New Mexico

In 1540, Spanish conquistador Coronado trekked through the area today known as New Mexico in search of the fabled seven cities of gold. Did he find them?  Only you will be able to determine that as you visit Santa Fe, Albuquerque, Carlsbad, Los Alamos, Roswell, Cerrillos, and Farmington. No matter what you learn about cities on the East Coast, Santa Fe is America’s oldest city. It’s been occupied since 1050 AD. Even though archeologists agree that the settlement was abandoned 200 years before the Spanish arrived, it became part of the Kingdom of Mexico when Coronado arrived and officially founded again in 1607, the same year John Smith arrived in Jamestown. The Palace of the Governors is the oldest continuously used public building in the nation and served as the capital of the Spanish Empire until 1821. Today, called the “Land of Enchantment,” New Mexico was one of the last states to join the Union in 1912. Even then, it was still part of the Old West, a place known for cowboys, cattle drives and home of the Apache tribe. The Native American culture is still very much alive in the artwork you will find in each city. Albuquerque is both Native American and Southwestern. Tucumcari, once nicknamed “Six Shooter Siding” got its start in 1901 as a rowdy railroad camp filled with saloons and outlaws. Carlsbad Caverns began 250 million years ago in an inland sea that covered the region. In fact, there are more than 300 caves beneath the Guadalupe Mountains.  Roswell is well known for the landing of a UFO in 1947, which some are convinced was carrying several aliens. No one knows if they really landed, but it makes for a good story to build a town around!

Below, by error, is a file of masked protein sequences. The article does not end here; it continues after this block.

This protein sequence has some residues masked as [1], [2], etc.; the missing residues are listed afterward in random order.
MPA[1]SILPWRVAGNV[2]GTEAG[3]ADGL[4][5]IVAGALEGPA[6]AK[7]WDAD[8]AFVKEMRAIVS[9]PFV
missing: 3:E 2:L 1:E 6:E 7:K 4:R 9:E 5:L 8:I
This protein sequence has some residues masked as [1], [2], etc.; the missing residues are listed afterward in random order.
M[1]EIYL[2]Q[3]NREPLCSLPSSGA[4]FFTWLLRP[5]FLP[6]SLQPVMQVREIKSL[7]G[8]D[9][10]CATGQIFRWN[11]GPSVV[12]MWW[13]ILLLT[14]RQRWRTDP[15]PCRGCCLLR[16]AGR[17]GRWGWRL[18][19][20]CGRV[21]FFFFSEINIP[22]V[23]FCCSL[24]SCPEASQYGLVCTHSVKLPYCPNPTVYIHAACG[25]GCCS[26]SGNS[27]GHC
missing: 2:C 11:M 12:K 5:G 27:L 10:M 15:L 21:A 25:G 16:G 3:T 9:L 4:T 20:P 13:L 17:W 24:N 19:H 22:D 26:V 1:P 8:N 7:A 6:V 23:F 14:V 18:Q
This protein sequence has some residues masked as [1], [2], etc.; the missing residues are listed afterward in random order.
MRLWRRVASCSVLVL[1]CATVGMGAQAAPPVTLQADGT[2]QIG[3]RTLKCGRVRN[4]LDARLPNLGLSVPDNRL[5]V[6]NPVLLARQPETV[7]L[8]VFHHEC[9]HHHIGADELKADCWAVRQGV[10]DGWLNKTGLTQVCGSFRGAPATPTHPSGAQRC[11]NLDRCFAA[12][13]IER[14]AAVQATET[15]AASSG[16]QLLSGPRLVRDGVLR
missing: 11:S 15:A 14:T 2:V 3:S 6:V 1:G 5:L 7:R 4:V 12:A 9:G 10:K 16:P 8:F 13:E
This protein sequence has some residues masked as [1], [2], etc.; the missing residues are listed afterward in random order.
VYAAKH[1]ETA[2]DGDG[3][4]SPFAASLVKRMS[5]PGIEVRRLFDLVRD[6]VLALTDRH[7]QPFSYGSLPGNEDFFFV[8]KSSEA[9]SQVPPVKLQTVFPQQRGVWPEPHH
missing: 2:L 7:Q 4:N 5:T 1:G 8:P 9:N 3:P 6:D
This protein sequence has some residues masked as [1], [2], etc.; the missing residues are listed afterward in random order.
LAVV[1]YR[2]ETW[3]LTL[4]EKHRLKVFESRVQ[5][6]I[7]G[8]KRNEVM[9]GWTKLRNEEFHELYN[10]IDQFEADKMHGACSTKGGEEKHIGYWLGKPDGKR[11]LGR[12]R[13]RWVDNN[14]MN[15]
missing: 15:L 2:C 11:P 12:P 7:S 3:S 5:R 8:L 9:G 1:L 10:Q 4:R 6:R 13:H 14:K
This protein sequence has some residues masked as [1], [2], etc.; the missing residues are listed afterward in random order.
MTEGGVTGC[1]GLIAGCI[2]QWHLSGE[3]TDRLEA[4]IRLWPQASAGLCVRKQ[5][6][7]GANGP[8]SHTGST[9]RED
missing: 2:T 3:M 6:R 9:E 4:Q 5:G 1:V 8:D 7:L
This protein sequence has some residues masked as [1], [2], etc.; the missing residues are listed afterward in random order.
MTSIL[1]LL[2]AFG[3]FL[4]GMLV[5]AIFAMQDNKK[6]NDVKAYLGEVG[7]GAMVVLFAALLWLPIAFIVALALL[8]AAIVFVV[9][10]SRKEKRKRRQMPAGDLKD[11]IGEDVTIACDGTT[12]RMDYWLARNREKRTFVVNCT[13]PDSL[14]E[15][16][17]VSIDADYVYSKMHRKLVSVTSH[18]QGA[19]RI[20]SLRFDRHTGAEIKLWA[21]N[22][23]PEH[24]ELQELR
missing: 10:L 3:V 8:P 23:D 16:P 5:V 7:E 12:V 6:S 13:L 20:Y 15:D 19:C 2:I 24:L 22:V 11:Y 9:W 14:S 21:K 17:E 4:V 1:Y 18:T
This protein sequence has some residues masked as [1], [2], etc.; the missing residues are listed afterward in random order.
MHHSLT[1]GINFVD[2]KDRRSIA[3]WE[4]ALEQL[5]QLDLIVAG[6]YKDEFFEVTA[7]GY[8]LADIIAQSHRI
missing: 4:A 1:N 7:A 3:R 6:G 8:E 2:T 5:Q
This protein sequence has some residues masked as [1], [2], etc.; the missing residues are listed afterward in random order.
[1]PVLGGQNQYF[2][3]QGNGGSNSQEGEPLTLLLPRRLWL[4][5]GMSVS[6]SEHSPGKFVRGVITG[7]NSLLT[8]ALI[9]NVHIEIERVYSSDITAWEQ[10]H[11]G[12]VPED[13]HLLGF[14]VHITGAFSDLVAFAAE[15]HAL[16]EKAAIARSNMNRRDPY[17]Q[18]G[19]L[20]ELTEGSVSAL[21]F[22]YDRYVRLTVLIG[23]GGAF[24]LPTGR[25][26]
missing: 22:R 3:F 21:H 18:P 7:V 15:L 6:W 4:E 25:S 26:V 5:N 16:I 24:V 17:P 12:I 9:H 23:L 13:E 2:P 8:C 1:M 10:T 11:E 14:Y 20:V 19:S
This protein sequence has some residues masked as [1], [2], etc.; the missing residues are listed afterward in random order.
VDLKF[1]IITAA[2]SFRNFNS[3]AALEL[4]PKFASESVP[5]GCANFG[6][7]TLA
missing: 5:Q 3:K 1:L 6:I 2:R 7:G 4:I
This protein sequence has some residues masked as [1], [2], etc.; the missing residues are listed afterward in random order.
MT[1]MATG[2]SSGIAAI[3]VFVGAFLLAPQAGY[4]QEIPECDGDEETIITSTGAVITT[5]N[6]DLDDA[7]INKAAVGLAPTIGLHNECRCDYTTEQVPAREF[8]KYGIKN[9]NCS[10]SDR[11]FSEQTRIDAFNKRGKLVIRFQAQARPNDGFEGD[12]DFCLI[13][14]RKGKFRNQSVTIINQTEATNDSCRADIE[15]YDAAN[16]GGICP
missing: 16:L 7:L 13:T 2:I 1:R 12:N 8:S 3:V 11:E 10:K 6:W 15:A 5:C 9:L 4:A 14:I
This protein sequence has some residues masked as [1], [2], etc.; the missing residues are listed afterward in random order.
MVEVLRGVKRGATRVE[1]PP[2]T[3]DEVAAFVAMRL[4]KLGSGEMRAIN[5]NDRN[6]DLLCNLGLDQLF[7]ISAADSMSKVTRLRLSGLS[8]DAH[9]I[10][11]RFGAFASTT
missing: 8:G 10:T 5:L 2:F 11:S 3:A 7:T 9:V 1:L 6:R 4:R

New Mexico Scenic Byways